Poorly Drawn Lines (a book review)

Poorly Drawn Lines
Poorly drawn or perfectly expressive?

I’m not sure it’s fair to classify this as a book review. Poorly Drawn Lines is really a web comic that became so good that its midichlorian count flew off the charts and it became self-aware, resulting in the spontaneous conception of a physical publication that manifested itself in my local Barnes and Noble.

Whether or not this collection of comics turns to the Dark Side or not remains to be seen.

The official title of this book is, “Poorly Drawn Lines: Good Ideas and Amazing Stories.” The unofficial title should be “So funny that it really ticks off certain other writers (who shall remain nameless) who have spent their whole lives hoping be this funny.” And there’s even an endorsement by Wil Wheaton on the back cover, so you know it’s good. Make it so!

The author of Poorly Drawn Lines is Reza Farazmand, who describes himself as a guy from San Francisco who started this as a hobby in college and then the internet said, “Welcome aboard,” and now here he is. That’s what happens when you have talent. Reza Farazmand is uncommonly clever, and he’s picked the perfect medium for his perspective of the world we live in.

I’m a big fan of good old fashioned Sunday comic strips, having grown up on Calvin and Hobbes, The Far Side, and Get Fuzzy. You could argue that this comic holds a place between The Far Side, Monty Python, and late night comedy. But Poorly Drawn Lines is its own thing. It defies any category and, as a web comic, it has the freedom to be adult and does so without being crude.

That’s what I like about this comic. It does what it wants. There are worms that come out after it rains to party and they want to know who brought the Rumchata. There are bees with guns, animals in space, aliens who give the middle finger, occasional social commentary that never comes off as preachy, off-the-wall humor, and interludes of humorous prose. Sometimes it gets weird, but it never ceases to elicit a laugh. The author isn’t afraid to experiment and just throw an idea out there. It feels fresh and original.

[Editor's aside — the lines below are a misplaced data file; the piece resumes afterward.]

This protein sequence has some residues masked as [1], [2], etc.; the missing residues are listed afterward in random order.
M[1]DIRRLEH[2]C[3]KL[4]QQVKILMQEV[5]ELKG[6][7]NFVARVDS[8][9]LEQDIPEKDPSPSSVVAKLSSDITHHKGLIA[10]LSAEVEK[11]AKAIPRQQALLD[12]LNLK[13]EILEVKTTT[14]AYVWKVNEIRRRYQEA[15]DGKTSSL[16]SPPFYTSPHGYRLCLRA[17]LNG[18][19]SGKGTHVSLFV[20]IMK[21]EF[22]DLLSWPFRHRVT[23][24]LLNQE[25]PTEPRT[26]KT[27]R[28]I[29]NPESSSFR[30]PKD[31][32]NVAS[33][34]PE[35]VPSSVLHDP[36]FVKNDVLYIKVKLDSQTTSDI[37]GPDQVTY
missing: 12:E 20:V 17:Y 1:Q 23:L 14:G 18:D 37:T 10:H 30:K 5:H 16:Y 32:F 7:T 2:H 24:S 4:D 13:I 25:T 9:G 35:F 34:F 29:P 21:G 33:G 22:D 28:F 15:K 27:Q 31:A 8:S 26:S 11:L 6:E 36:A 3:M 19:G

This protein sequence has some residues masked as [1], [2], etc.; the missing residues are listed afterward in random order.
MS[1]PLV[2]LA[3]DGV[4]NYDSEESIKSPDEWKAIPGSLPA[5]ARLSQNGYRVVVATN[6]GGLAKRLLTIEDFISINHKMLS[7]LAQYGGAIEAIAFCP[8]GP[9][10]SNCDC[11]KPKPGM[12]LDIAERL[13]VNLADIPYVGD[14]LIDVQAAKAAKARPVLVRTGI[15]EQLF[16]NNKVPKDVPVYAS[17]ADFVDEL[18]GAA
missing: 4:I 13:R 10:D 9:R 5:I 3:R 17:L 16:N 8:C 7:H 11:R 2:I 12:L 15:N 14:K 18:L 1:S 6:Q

Okay, so praise praise praise praise praise. Is there anything I don’t like about this?

Well, the book itself is this small, squarish thing. It took a little while to locate it at the bookstore. The drawings that look so good on the internet, didn’t translate quite as well to the printed page. The color seems a little flat and the lines a little jagged. I don’t know what program the author uses to create these and post them online, but the online presentation has a a little extra pop. It’s not as bad as I’m making it out, but I have to admit that I wanted a big, bold presentation. I’m sure the printing costs would have been stupid, though, so maybe you should ignore this whole paragraph and go back to the praise praise praise praise praise…

If you are in the holiday spirit and you’re looking for that last stocking stuffer, this is it.

If you woke up this morning and you thought, “Where can I see a gun battle between a bear, a cat, and a bee?” this is for you.

If you’re wife sent you to the store to pick up some garbanzo beans, knowing full-well how you feel about garbanzo beans, and you took a detour to the bookstore and picked this up and now you’re not sure how to explain to her what took so long or why you forgot the garbanzo beans, you made the right choice.

If the first thing you do in the morning is tune in to CNBC’s pre-market coverage, you should probably just move along.

Everyone else: enjoy.

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